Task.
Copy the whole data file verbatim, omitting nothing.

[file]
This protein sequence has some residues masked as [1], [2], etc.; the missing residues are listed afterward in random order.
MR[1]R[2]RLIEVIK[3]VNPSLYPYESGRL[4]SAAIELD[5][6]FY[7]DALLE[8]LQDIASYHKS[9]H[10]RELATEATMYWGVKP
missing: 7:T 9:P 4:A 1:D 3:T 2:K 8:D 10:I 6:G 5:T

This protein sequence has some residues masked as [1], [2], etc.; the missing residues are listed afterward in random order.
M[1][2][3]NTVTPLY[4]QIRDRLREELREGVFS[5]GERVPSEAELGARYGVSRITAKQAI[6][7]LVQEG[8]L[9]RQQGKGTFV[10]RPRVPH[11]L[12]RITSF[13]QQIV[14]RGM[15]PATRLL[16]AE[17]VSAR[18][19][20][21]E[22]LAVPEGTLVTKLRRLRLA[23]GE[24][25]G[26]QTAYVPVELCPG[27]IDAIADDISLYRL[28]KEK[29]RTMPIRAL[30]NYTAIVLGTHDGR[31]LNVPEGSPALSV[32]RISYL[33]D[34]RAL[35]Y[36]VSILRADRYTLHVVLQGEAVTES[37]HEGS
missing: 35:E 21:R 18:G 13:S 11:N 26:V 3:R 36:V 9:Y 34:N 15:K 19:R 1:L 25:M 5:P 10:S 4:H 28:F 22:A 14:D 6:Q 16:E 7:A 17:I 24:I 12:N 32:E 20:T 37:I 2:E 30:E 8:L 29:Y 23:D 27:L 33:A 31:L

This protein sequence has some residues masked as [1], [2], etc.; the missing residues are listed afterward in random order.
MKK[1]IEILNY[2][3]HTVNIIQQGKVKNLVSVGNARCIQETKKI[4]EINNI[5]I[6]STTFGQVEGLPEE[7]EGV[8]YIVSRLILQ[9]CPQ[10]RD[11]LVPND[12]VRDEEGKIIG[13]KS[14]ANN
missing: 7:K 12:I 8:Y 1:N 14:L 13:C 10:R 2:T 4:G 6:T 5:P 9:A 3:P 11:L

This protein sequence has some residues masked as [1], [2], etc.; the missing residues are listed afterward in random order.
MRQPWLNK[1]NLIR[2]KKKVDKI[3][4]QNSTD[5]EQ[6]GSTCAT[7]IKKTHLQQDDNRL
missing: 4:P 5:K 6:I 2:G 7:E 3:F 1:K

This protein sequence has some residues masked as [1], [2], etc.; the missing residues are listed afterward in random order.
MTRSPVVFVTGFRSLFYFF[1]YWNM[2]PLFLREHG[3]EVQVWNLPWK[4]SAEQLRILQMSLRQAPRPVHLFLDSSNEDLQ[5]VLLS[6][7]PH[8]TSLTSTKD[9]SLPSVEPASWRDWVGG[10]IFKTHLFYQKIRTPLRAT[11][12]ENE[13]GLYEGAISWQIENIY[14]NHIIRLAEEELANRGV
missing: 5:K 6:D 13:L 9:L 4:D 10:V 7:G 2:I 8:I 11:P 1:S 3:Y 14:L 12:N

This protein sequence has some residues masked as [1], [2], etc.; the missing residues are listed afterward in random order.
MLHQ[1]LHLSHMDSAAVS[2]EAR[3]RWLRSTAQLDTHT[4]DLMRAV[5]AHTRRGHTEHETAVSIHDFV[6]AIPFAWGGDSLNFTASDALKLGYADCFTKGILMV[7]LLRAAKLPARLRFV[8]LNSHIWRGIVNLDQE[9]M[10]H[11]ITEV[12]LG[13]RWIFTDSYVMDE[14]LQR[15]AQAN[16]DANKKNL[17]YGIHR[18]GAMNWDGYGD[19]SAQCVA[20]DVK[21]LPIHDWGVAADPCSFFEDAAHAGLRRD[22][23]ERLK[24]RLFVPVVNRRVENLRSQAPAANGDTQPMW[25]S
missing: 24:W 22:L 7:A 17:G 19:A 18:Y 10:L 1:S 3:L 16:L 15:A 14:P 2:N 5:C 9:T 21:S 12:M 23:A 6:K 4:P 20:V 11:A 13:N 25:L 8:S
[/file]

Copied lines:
This protein sequence has some residues masked as [1], [2], etc.; the missing residues are listed afterward in random order.
MR[1]R[2]RLIEVIK[3]VNPSLYPYESGRL[4]SAAIELD[5][6]FY[7]DALLE[8]LQDIASYHKS[9]H[10]RELATEATMYWGVKP
missing: 7:T 9:P 4:A 1:D 3:T 2:K 8:D 10:I 6:G 5:T

This protein sequence has some residues masked as [1], [2], etc.; the missing residues are listed afterward in random order.
M[1][2][3]NTVTPLY[4]QIRDRLREELREGVFS[5]GERVPSEAELGARYGVSRITAKQAI[6][7]LVQEG[8]L[9]RQQGKGTFV[10]RPRVPH[11]L[12]RITSF[13]QQIV[14]RGM[15]PATRLL[16]AE[17]VSAR[18][19][20][21]E[22]LAVPEGTLVTKLRRLRLA[23]GE[24][25]G[26]QTAYVPVELCPG[27]IDAIADDISLYRL[28]KEK[29]RTMPIRAL[30]NYTAIVLGTHDGR[31]LNVPEGSPALSV[32]RISYL[33]D[34]RAL[35]Y[36]VSILRADRYTLHVVLQGEAVTES[37]HEGS
missing: 35:E 21:R 18:G 13:S 11:N 26:V 3:R 36:V 9:Y 34:N 15:K 19:R 1:L 25:M 5:P 10:S 4:H 28:F 22:A 14:D 6:Q 16:E 7:A 17:I 24:I 12:N 32:E 20:T 37:I 2:E 30:E 8:L 29:Y 23:D 27:L 33:A 31:L

This protein sequence has some residues masked as [1], [2], etc.; the missing residues are listed afterward in random order.
MKK[1]IEILNY[2][3]HTVNIIQQGKVKNLVSVGNARCIQETKKI[4]EINNI[5]I[6]STTFGQVEGLPEE[7]EGV[8]YIVSRLILQ[9]CPQ[10]RD[11]LVPND[12]VRDEEGKIIG[13]KS[14]ANN
missing: 7:K 12:I 8:Y 1:N 14:L 13:C 10:R 2:T 4:G 6:T 5:P 9:A 3:P 11:L

This protein sequence has some residues masked as [1], [2], etc.; the missing residues are listed afterward in random order.
MRQPWLNK[1]NLIR[2]KKKVDKI[3][4]QNSTD[5]EQ[6]GSTCAT[7]IKKTHLQQDDNRL
missing: 4:P 5:K 6:I 2:G 7:E 3:F 1:K

This protein sequence has some residues masked as [1], [2], etc.; the missing residues are listed afterward in random order.
MTRSPVVFVTGFRSLFYFF[1]YWNM[2]PLFLREHG[3]EVQVWNLPWK[4]SAEQLRILQMSLRQAPRPVHLFLDSSNEDLQ[5]VLLS[6][7]PH[8]TSLTSTKD[9]SLPSVEPASWRDWVGG[10]IFKTHLFYQKIRTPLRAT[11][12]ENE[13]GLYEGAISWQIENIY[14]NHIIRLAEEELANRGV
missing: 5:K 6:D 13:L 9:L 4:D 10:V 7:G 2:I 8:I 11:P 1:S 3:Y 14:L 12:N

This protein sequence has some residues masked as [1], [2], etc.; the missing residues are listed afterward in random order.
MLHQ[1]LHLSHMDSAAVS[2]EAR[3]RWLRSTAQLDTHT[4]DLMRAV[5]AHTRRGHTEHETAVSIHDFV[6]AIPFAWGGDSLNFTASDALKLGYADCFTKGILMV[7]LLRAAKLPARLRFV[8]LNSHIWRGIVNLDQE[9]M[10]H[11]ITEV[12]LG[13]RWIFTDSYVMDE[14]LQR[15]AQAN[16]DANKKNL[17]YGIHR[18]GAMNWDGYGD[19]SAQCVA[20]DVK[21]LPIHDWGVAADPCSFFEDAAHAGLRRD[22][23]ERLK[24]RLFVPVVNRRVENLRSQAPAANGDTQPMW[25]S
missing: 24:W 22:L 7:A 17:G 19:A 18:Y 10:L 1:S 3:L 16:L 15:A 14:P 2:N 5:C 9:T 21:S 12:M 23:A 6:K 4:P 20:V 11:A 13:N 25:L 8:S